Happy Friday everyone! I’m off in the mountains this weekend trying my hand at snowboarding again. By that I mean falling down a mountain and then drinking wine in the hot tub. Solid plan, right?
Of course, it’s FYI Friday here on Pretty Little Grub. Make sure you link-up at the bottom of the post.
I got a lot of great feedback on part one of my Nutrient Requirements for Active People Series. If you didn’t check out part one on Iron, do it now. I can wait….
Done? Okay great then lets move onto Part Two: Protein.
As soon as someone begins working out the first thing they think to add to their diet is protein. You’ve all seen the people mixing up their protein shakes at the gym. You probably wonder, is that necessary? Should I be doing that? Lets get to the facts.
How much protein do you need?
The current recommendation for the average adult is 0.8g/kg/day. So a 140lb (63.5kg) person would need about 51g protein daily. However, there are many experts who argue this recommendation is too low and should be considered a minimum intake.
But what about active people? When you are active, you are using your muscles more which means you have higher protein needs for muscle repair & growth. The type of activity you do will determine the amount of protein you need.
There isn’t one standard of protein levels for active people but generally the recommendations are:
Endurance activity: 1.2-1.4g/kg/day
Resistance/strength training: 1.4-1.7g/kg/day
Some sources suggest up to 2g/kg
Note there are not different recommendations for protein for men or women. But since recommendations are based on body weight, generally men have a higher requirement than women.
Is more protein better?
NO! I think this is the biggest misconception about protein. If some is good, more is better. Taking in excess amounts of protein will not cause you to get bigger muscles. Proteins are the building blocks to muscle but only if you do the work too!
We do not have a storage form for protein in our body like we do for fat & carbohydrates. When we eat protein, our body uses up the protein it requires for muscle growth/repair and other cellular functions. Excess protein is either used up for energy or turned into fat.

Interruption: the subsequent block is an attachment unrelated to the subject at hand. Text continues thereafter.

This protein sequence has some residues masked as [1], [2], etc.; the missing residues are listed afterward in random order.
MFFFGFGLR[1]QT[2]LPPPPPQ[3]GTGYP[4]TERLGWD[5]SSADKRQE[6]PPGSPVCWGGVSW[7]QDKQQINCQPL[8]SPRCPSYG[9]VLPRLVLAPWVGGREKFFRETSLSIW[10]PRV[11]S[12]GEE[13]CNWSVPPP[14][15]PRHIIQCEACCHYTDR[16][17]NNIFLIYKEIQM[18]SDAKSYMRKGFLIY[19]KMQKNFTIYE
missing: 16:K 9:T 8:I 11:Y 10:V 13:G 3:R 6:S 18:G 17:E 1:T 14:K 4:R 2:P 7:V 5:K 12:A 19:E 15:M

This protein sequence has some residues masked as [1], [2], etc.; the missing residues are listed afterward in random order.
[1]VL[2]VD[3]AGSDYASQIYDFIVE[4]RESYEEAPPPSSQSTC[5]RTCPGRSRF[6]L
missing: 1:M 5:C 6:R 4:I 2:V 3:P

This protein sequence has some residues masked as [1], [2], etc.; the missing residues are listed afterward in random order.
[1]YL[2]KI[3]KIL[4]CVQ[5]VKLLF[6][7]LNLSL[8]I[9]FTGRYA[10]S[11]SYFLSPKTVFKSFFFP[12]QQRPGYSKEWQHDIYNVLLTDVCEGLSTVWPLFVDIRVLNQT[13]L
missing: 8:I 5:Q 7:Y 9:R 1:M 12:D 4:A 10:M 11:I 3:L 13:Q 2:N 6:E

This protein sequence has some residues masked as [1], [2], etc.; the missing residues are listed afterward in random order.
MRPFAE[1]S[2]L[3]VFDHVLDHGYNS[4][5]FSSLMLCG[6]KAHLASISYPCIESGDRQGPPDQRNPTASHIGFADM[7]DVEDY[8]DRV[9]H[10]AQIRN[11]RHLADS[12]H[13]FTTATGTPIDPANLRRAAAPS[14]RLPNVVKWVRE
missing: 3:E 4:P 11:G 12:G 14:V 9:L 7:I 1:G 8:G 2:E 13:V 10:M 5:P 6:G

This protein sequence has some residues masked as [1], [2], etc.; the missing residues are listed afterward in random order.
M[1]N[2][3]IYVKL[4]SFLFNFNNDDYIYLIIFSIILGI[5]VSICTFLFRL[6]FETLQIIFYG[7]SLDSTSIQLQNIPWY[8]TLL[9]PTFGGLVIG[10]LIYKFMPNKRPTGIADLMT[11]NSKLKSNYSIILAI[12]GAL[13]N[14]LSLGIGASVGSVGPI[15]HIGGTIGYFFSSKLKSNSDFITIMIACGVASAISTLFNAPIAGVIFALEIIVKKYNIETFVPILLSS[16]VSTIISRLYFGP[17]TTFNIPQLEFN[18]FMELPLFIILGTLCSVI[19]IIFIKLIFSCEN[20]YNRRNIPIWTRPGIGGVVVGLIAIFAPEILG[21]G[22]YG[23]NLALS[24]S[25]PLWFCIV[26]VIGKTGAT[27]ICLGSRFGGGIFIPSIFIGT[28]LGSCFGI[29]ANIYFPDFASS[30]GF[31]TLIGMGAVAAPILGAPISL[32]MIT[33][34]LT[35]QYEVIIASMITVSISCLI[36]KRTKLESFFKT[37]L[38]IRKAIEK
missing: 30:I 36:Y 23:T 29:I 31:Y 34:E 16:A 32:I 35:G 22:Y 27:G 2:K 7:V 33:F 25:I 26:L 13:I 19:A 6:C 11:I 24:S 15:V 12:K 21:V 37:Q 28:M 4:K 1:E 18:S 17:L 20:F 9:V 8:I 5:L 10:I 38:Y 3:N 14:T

There is no safe upper limit set for protein though its generally recommended you stick within 10-35% of your daily intake.
Do I need to use a protein supplement?
Generally, no. Most people can meet their protein requirements by diet alone.
This example shows how a 140lb person could meet a requirement of 1.7g/kg protein in a day:
|2 slices whole wheat toast||6g|
|2 Tbsp peanut butter||8g|
|Large romaine salad with ½ can tuna||21g|
|1 cup grapes||1g|
|1 cup milk||9g|
|2 Tbsp Hummus||4g|
|75g chicken breast||25g|
|½ sweet potato||1g|
|1 cup broccoli||2g|
|¼ cup almonds||8g|
However, protein powders are convenient and easy way to boost protein intake. If meeting your requirements by diet alone is challenging, protein powders can be a good option.
Does it matter when I eat protein?
There are multiple studies that show that our bodies can only use about 30g protein at a time for muscle building, therefore splitting your protein up throughout the day is more effective than taking large amounts at a time.
To gain the maximum muscle building & repair it is recommended you consume protein within 30-60 minutes post workout. So those guys at the gym with the protein shakes, there really is a reason for that. However, you can also wait to get home and eat a protein rich meal or snack.